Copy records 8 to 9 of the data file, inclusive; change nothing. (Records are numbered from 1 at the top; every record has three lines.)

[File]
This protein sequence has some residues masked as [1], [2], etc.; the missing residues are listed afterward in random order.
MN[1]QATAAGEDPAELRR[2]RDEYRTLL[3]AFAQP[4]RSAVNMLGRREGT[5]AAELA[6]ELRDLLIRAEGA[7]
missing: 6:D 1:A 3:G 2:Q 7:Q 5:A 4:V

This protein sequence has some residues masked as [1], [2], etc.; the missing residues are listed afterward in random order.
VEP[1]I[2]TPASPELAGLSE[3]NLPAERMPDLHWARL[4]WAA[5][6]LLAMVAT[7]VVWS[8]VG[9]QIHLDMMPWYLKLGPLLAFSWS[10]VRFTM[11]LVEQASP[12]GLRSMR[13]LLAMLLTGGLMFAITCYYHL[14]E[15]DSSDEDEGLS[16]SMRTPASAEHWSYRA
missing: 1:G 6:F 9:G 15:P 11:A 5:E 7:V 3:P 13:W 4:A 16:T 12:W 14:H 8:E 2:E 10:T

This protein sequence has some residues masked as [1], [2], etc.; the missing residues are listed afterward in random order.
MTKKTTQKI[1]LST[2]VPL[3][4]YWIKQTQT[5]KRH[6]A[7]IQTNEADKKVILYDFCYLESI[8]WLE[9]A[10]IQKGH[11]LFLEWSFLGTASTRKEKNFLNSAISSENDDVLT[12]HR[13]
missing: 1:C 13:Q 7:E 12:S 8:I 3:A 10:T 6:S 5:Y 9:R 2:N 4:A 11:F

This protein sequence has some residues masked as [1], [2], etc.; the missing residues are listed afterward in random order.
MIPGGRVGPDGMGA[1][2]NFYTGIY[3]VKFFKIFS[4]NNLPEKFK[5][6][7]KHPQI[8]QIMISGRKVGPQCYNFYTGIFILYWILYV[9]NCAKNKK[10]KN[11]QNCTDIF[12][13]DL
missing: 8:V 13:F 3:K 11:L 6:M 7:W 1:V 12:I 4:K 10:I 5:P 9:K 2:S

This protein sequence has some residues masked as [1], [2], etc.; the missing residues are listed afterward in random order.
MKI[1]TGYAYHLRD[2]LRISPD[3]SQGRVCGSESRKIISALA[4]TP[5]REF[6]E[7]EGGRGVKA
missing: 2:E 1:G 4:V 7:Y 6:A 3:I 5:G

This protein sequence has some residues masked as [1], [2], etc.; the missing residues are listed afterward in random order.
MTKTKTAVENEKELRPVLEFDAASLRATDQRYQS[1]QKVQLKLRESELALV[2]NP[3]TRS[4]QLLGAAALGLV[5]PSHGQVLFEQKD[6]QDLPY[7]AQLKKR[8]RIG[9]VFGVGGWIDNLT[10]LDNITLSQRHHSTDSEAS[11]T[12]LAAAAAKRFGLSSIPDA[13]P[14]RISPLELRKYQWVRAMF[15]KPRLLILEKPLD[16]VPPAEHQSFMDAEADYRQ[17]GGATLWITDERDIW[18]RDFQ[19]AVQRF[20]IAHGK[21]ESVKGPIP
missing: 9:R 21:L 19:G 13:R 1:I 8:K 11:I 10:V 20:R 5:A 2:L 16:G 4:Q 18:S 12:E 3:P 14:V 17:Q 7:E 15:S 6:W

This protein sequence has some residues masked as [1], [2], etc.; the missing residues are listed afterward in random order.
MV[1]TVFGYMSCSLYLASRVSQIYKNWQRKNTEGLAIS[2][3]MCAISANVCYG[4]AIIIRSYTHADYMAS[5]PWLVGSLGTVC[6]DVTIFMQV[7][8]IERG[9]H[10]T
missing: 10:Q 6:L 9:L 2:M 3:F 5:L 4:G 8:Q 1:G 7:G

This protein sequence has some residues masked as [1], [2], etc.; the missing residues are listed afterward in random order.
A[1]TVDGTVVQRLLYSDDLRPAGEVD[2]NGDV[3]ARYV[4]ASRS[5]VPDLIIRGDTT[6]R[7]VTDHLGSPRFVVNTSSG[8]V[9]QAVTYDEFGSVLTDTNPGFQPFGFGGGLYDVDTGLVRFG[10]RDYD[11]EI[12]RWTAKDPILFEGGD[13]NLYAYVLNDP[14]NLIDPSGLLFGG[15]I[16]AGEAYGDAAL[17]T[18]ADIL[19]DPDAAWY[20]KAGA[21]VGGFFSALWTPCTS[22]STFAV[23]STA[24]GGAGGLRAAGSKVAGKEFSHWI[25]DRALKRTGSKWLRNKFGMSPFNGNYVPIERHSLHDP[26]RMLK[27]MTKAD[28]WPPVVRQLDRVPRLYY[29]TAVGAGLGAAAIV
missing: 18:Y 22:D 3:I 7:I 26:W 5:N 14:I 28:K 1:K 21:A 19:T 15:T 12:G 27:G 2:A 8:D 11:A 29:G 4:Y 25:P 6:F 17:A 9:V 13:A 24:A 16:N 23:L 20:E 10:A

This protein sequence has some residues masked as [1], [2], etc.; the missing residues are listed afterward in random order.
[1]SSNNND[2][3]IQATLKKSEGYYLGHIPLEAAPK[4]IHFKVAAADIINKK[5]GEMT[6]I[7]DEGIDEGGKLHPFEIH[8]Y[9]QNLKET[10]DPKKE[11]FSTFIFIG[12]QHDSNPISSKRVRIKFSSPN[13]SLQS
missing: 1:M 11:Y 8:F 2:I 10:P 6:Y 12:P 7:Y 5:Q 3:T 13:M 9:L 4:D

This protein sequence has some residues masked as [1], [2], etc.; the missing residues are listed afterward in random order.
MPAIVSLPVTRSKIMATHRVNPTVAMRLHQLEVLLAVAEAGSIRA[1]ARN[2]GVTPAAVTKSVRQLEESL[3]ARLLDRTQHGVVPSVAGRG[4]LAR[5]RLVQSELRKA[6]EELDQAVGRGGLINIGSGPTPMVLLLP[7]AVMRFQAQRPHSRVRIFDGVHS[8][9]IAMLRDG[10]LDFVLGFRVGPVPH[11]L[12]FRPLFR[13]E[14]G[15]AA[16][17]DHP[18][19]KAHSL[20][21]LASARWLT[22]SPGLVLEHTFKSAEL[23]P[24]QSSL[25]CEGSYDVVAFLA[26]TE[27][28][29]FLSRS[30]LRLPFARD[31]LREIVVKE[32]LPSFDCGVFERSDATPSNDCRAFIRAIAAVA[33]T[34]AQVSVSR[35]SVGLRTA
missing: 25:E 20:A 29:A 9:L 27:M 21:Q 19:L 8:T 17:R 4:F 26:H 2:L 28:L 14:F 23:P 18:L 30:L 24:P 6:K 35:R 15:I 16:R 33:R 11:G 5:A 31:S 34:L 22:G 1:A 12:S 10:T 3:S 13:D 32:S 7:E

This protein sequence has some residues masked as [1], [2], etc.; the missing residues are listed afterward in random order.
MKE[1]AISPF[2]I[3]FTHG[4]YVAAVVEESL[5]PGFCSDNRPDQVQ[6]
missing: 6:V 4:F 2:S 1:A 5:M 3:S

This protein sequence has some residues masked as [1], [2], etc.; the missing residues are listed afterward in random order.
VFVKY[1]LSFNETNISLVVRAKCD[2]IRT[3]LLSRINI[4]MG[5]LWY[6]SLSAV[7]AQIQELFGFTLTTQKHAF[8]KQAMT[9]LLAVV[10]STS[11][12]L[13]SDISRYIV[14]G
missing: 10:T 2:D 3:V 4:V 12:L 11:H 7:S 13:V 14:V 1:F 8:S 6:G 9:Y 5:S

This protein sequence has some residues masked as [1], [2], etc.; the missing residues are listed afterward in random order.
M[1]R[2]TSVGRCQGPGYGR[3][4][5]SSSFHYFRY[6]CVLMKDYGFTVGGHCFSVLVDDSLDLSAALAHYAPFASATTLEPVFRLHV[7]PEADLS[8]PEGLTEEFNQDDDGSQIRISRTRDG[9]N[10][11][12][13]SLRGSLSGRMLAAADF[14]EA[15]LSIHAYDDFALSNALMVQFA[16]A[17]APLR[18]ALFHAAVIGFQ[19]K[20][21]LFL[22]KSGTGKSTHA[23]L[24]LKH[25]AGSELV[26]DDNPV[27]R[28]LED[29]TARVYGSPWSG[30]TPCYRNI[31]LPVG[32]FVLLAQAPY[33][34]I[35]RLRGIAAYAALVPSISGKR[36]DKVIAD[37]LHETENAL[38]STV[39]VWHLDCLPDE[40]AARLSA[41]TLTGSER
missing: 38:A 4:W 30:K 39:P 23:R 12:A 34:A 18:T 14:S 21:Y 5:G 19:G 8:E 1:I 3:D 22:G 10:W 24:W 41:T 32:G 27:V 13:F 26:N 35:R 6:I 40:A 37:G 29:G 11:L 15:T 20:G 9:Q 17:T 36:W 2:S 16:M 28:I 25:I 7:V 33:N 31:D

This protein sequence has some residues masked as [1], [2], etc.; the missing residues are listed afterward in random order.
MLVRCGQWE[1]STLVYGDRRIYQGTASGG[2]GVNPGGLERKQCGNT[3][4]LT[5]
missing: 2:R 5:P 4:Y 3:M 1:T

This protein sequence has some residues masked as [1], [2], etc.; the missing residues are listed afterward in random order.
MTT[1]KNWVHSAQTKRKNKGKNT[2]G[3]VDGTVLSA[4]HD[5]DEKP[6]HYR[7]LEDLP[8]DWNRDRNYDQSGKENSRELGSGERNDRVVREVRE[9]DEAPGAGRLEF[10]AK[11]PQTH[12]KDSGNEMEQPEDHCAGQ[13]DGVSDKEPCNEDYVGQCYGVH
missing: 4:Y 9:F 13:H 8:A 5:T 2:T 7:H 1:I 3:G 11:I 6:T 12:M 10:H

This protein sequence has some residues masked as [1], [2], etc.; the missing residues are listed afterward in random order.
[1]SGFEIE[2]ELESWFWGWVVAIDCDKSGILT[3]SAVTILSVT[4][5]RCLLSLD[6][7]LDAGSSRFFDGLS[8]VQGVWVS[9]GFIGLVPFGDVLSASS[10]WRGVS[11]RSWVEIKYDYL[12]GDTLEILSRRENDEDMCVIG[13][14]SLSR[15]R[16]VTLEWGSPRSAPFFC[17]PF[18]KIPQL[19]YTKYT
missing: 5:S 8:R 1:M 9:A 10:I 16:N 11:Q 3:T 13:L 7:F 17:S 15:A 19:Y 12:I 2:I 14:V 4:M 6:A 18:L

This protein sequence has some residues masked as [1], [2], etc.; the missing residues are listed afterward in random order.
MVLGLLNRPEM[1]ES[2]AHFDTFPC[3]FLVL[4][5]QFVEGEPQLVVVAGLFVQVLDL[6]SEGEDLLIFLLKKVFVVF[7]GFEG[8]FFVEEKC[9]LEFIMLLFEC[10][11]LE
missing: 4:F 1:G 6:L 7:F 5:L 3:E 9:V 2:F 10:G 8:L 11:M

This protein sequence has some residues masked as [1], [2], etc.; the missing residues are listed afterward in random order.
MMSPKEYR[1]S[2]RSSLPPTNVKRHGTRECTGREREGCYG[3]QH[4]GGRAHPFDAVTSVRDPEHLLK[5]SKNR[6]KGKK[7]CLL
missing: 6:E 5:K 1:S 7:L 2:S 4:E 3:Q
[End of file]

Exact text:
This protein sequence has some residues masked as [1], [2], etc.; the missing residues are listed afterward in random order.
A[1]TVDGTVVQRLLYSDDLRPAGEVD[2]NGDV[3]ARYV[4]ASRS[5]VPDLIIRGDTT[6]R[7]VTDHLGSPRFVVNTSSG[8]V[9]QAVTYDEFGSVLTDTNPGFQPFGFGGGLYDVDTGLVRFG[10]RDYD[11]EI[12]RWTAKDPILFEGGD[13]NLYAYVLNDP[14]NLIDPSGLLFGG[15]I[16]AGEAYGDAAL[17]T[18]ADIL[19]DPDAAWY[20]KAGA[21]VGGFFSALWTPCTS[22]STFAV[23]STA[24]GGAGGLRAAGSKVAGKEFSHWI[25]DRALKRTGSKWLRNKFGMSPFNGNYVPIERHSLHDP[26]RMLK[27]MTKAD[28]WPPVVRQLDRVPRLYY[29]TAVGAGLGAAAIV
missing: 18:Y 22:D 3:I 7:I 26:W 5:N 14:I 28:K 1:K 21:A 19:T 15:T 12:G 27:G 2:A 8:D 11:A 29:G 4:Y 25:P 6:F 17:A 9:V 13:A 24:A 16:N 23:L 20:E 10:A

This protein sequence has some residues masked as [1], [2], etc.; the missing residues are listed afterward in random order.
[1]SSNNND[2][3]IQATLKKSEGYYLGHIPLEAAPK[4]IHFKVAAADIINKK[5]GEMT[6]I[7]DEGIDEGGKLHPFEIH[8]Y[9]QNLKET[10]DPKKE[11]FSTFIFIG[12]QHDSNPISSKRVRIKFSSPN[13]SLQS
missing: 1:M 11:Y 8:F 2:I 10:P 6:Y 12:P 7:Y 5:Q 3:T 13:M 9:L 4:D